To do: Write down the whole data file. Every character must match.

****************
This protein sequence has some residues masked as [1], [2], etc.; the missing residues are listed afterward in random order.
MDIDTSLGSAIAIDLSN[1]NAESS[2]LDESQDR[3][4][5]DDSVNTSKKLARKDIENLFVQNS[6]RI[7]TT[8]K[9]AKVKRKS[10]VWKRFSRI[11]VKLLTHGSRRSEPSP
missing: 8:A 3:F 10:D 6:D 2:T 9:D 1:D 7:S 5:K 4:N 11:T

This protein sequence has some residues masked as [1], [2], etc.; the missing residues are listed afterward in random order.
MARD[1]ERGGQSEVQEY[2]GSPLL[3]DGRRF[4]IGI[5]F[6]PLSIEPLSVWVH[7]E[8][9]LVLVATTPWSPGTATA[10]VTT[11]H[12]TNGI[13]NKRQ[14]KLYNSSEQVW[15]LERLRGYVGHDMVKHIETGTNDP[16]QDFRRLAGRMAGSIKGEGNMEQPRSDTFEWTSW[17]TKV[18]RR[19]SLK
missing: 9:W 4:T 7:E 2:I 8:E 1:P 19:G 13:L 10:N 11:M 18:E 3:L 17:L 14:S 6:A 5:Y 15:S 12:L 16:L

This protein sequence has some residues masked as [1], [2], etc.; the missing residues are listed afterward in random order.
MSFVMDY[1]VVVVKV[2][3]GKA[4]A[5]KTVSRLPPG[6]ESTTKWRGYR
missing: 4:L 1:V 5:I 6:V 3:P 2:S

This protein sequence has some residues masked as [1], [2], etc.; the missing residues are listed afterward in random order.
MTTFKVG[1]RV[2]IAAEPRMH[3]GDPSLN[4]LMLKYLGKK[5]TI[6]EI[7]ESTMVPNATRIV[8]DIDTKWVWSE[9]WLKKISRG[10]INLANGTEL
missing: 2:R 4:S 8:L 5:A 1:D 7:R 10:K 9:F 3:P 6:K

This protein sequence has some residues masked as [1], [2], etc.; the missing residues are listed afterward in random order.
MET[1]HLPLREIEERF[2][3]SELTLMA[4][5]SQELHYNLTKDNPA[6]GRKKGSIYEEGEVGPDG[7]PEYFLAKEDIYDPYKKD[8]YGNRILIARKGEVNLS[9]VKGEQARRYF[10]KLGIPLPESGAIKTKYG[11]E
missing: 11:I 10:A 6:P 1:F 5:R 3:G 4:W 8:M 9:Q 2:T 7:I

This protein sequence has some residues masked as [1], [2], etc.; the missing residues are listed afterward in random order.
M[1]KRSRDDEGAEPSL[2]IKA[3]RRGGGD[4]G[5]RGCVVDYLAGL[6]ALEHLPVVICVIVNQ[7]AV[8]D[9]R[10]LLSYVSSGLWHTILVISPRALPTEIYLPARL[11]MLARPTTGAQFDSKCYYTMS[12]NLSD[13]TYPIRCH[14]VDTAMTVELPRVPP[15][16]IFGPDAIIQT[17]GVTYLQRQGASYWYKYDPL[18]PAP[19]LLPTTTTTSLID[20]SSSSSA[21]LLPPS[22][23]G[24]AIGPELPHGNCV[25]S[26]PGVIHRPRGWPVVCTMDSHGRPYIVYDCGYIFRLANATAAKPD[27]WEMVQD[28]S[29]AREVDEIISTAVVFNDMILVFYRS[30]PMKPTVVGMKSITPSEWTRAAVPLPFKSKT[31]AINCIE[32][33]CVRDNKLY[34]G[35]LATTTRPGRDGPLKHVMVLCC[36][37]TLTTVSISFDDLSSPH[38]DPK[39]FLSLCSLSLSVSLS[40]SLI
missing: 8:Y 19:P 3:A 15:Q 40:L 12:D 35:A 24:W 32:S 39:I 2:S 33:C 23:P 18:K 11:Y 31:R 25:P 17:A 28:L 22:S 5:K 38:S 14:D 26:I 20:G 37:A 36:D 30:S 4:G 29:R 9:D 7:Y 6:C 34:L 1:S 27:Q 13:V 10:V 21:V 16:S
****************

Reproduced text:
This protein sequence has some residues masked as [1], [2], etc.; the missing residues are listed afterward in random order.
MDIDTSLGSAIAIDLSN[1]NAESS[2]LDESQDR[3][4][5]DDSVNTSKKLARKDIENLFVQNS[6]RI[7]TT[8]K[9]AKVKRKS[10]VWKRFSRI[11]VKLLTHGSRRSEPSP
missing: 8:A 3:F 10:D 6:D 2:T 9:D 1:D 7:S 5:K 4:N 11:T

This protein sequence has some residues masked as [1], [2], etc.; the missing residues are listed afterward in random order.
MARD[1]ERGGQSEVQEY[2]GSPLL[3]DGRRF[4]IGI[5]F[6]PLSIEPLSVWVH[7]E[8][9]LVLVATTPWSPGTATA[10]VTT[11]H[12]TNGI[13]NKRQ[14]KLYNSSEQVW[15]LERLRGYVGHDMVKHIETGTNDP[16]QDFRRLAGRMAGSIKGEGNMEQPRSDTFEWTSW[17]TKV[18]RR[19]SLK
missing: 9:W 4:T 7:E 2:I 8:E 1:P 19:G 13:L 10:N 11:M 18:E 3:L 17:L 14:S 6:A 5:Y 15:S 12:L 16:L

This protein sequence has some residues masked as [1], [2], etc.; the missing residues are listed afterward in random order.
MSFVMDY[1]VVVVKV[2][3]GKA[4]A[5]KTVSRLPPG[6]ESTTKWRGYR
missing: 4:L 1:V 5:I 6:V 3:P 2:S

This protein sequence has some residues masked as [1], [2], etc.; the missing residues are listed afterward in random order.
MTTFKVG[1]RV[2]IAAEPRMH[3]GDPSLN[4]LMLKYLGKK[5]TI[6]EI[7]ESTMVPNATRIV[8]DIDTKWVWSE[9]WLKKISRG[10]INLANGTEL
missing: 2:R 4:S 8:L 5:A 1:D 7:R 10:K 9:F 3:P 6:K

This protein sequence has some residues masked as [1], [2], etc.; the missing residues are listed afterward in random order.
MET[1]HLPLREIEERF[2][3]SELTLMA[4][5]SQELHYNLTKDNPA[6]GRKKGSIYEEGEVGPDG[7]PEYFLAKEDIYDPYKKD[8]YGNRILIARKGEVNLS[9]VKGEQARRYF[10]KLGIPLPESGAIKTKYG[11]E
missing: 11:I 10:A 6:P 1:F 5:R 3:G 4:W 8:M 9:Q 2:T 7:I

This protein sequence has some residues masked as [1], [2], etc.; the missing residues are listed afterward in random order.
M[1]KRSRDDEGAEPSL[2]IKA[3]RRGGGD[4]G[5]RGCVVDYLAGL[6]ALEHLPVVICVIVNQ[7]AV[8]D[9]R[10]LLSYVSSGLWHTILVISPRALPTEIYLPARL[11]MLARPTTGAQFDSKCYYTMS[12]NLSD[13]TYPIRCH[14]VDTAMTVELPRVPP[15][16]IFGPDAIIQT[17]GVTYLQRQGASYWYKYDPL[18]PAP[19]LLPTTTTTSLID[20]SSSSSA[21]LLPPS[22][23]G[24]AIGPELPHGNCV[25]S[26]PGVIHRPRGWPVVCTMDSHGRPYIVYDCGYIFRLANATAAKPD[27]WEMVQD[28]S[29]AREVDEIISTAVVFNDMILVFYRS[30]PMKPTVVGMKSITPSEWTRAAVPLPFKSKT[31]AINCIE[32][33]CVRDNKLY[34]G[35]LATTTRPGRDGPLKHVMVLCC[36][37]TLTTVSISFDDLSSPH[38]DPK[39]FLSLCSLSLSVSLS[40]SLI
missing: 8:Y 19:P 3:A 15:Q 40:L 12:D 35:A 24:W 32:S 39:I 2:S 33:C 23:P 18:K 11:Y 31:R 25:P 17:A 28:L 22:S 5:K 38:S 14:D 26:I 20:G 37:A 36:D 30:S 4:G 29:R 9:D 7:Y 6:C 34:L 1:S 27:Q 13:V 10:V 21:V 16:S